If we think about human action, . . . it is tempting to think that types of action or behavior can be identified with types of bodily movements. But that is obviously wrong. For example, one and the same set of human bodily movements might constitute a dance, or signaling, or exercising, or testing one’s muscles, or none of the above. Furthermore, just as one and the same set of types of physical movements can constitute completely different kinds of actions, so one type of action can be performed by a vastly different number of types of physical movements. . . . Furthermore, another odd feature about actions which makes them different from events generally is that actions seem to have a preferred description. If I am going for a walk to Hyde Park, there are any number of other things that are happening in the course of my walk, but their descriptions do not describe my intentional actions, because in acting, what I am doing depends in large part on what I think I am doing. So for example, I am also moving in the general direction of Patagonia, shaking the hair on my head up and down, wearing out my shoes, and moving a lot of air molecules. However, none of these other descriptions seem to get at what is essential about this action, as the action it is.14

Before the backdrop of Searle’s observation regarding an action’s preferred description, we can now proceed to propose a simple yet elegant solution to Nozick’s challenge. Keep in mind that, in the above example, “going for a walk to Hyde park” and “moving in the general direction of Patagonia” are behaviorally identical phenomena, but the latter is not part of the preferred description though it might be under different circumstances. In his reply to Nozick, Block fails to provide the preferred description.

If the 100 pounds of butter are indeed homogeneous, and I give away one pound (be it in exchange for money, as a present, or for whatever other reason), then it is simply not a part of my action that it is unit 72 that I give away (even though that may be a behaviorally correct description of what I do), just as in the above case it is not a part of my action that I move in the general direction of Patagonia. Instead, the correct (preferred) description is that I give away a unit of butter, thus demonstrating that I prefer this dollar—or more likely a dollar—or maybe a “thank you” from my neighbor to a unit of butter. On the other hand, if it is part of the correct description of my action that it is the 72nd unit of butter that I give away (rather than any other), then and only then are we dealing with heterogeneous pounds of butter (and my action then demonstrates that I prefer a dollar, that unit of butter or a “thank you” to this unit of butter).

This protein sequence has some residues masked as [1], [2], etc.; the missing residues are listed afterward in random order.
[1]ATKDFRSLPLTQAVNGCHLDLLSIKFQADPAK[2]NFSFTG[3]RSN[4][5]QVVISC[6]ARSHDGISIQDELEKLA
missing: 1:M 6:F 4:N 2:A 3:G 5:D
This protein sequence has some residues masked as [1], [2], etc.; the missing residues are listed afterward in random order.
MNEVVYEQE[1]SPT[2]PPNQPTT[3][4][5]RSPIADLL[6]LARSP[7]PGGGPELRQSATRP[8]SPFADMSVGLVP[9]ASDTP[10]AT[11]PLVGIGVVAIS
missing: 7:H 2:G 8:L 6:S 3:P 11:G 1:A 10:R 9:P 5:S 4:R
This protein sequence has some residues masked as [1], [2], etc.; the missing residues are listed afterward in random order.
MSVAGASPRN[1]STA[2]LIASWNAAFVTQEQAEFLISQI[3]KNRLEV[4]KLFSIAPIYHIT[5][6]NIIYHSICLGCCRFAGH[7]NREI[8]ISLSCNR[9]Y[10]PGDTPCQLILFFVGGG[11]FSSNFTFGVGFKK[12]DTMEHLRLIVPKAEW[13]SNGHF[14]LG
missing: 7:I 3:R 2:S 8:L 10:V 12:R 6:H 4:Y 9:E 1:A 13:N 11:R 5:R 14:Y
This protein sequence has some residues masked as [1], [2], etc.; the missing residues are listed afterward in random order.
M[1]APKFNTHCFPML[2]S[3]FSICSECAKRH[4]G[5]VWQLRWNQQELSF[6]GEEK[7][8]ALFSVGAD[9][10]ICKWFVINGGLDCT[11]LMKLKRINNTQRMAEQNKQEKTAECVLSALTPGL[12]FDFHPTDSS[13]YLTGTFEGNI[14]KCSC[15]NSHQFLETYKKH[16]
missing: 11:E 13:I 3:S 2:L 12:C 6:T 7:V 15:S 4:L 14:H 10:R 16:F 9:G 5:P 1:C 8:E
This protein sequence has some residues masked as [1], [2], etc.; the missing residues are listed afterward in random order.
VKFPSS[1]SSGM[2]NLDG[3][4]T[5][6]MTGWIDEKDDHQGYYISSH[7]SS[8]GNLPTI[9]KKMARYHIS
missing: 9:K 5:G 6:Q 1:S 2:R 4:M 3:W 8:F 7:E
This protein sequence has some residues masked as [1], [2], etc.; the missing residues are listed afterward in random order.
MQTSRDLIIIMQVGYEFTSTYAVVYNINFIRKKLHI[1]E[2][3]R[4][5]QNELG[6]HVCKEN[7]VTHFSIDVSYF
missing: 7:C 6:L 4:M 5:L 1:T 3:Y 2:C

Other alleged puzzles concerning ice cream, sweaters, drowning children, and Buridan’s ass can be solved in a likewise manner.

To say that I am indifferent to strawberry and vanilla ice cream is to say, for instance, that a correct description of my action should simply speak of ice cream or something cold and creamy. Getting a strawberry ice cream in exchange for a dollar is then simply not a part of the description of my choice. Instead, my choice demonstrates that I prefer an ice cream or something cold and creamy to a dollar. On the other hand, if getting a strawberry ice cream is part of the correct description of my action, then it is absurd to say that I am indifferent between strawberry and vanilla ice cream.

Similarly, if I am indifferent to blue and green sweaters, then my choice concerns simply a sweater, or a dark colored sweater; and getting a green (or blue) one is not part of the correct description of my action. Instead my choice demonstrates my preference of a sweater over a (or this) shirt or to something else.